A computational treatment of the comparative

Candidate: Friedman,Carol

Abstract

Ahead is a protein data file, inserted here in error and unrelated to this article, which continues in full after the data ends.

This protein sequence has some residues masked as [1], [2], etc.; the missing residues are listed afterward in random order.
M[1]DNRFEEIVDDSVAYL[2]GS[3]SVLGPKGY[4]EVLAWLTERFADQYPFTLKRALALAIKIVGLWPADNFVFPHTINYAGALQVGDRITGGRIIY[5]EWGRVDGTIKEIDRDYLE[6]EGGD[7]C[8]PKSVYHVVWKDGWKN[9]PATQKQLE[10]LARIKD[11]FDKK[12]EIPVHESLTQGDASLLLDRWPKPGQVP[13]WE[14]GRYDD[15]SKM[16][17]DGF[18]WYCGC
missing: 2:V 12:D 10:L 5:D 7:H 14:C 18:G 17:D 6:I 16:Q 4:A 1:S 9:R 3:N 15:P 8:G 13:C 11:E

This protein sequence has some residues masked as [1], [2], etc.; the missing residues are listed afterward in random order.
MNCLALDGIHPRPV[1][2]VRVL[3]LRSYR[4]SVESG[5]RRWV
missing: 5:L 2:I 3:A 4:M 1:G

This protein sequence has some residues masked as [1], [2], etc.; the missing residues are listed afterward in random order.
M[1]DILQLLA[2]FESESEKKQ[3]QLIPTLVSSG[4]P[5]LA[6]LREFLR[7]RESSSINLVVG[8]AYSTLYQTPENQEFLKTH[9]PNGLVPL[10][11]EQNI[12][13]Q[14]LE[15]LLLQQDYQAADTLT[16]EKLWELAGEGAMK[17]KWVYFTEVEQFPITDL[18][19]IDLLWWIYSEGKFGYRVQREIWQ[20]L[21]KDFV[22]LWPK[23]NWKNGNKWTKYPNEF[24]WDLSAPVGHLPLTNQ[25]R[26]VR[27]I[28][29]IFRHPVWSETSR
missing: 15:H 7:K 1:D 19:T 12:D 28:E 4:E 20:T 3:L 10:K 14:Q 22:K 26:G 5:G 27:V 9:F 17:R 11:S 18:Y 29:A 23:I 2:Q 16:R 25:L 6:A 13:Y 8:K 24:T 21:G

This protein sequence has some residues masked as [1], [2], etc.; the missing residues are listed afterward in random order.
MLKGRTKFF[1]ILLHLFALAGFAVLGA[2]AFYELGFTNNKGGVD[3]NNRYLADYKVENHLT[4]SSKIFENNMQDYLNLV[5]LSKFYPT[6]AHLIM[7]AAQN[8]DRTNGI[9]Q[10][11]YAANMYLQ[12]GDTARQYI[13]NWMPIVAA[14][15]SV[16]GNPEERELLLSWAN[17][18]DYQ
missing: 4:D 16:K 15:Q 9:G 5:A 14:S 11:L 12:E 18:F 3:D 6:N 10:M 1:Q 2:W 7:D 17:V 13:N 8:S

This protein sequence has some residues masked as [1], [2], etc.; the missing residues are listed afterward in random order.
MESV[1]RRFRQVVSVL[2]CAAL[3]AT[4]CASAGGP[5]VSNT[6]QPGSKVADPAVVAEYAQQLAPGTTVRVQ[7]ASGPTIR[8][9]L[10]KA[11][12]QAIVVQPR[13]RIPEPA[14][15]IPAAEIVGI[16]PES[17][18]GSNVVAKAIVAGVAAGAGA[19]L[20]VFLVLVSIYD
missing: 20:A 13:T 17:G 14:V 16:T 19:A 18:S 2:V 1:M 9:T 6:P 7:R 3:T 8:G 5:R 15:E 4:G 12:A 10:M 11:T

This thesis develops a computational treatment of the comparative in English that is general, efficient, and relatively easy to implement, while not unduly complicating the natural language processing system. Implementation was accomplished using the Proteus Question Answering System, which translates natural language questions into database queries. The comparative is a particularly difficult language structure to process, and presently only a few natural language systems handle it in limited ways. However, the comparative is an essential component of language that frequently occurs in discourse. The comparative is difficult to process because it corresponds to an amazingly diverse range of syntactic forms such as coordinate and subordinate conjunctions and relative clauses which are also very complex and often contain missing elements. Semantically, the comparative is cross-categorical: adjectives, quantifiers, and adverbs can have the comparative feature. The semantics of the comparative has to be consistent with that of different linguistic categories while retaining its own unique characteristics. The computational approach of this thesis is based on a language model which contains functionally independent syntactic, semantic, and pragmatic components. Although the comparative relates to all the components, the syntactic component is the one that is mainly affected. The syntactic stage of processing analyzes and regularizes the comparative structures. The analysis process utilizes existing mechanisms that handle structures similar to the comparative. The regularization process transforms all the different comparative structures into one standard form consisting of a comparative operator and two complete clauses. This process consists of two phases: the first uses a compositional approach based on Montague-style translation rules. The subsequent phase uses specialized procedures to complete the regularization process by expanding the comparative, filling in missing elements, and providing the appropriate quantified terms associated with the comparated elements. After the comparative is regularized, the remaining stages of processing are hardly affected. Each clause of the comparative is processed using the same procedures as usual, and only minor modifications are required specifically for the comparative.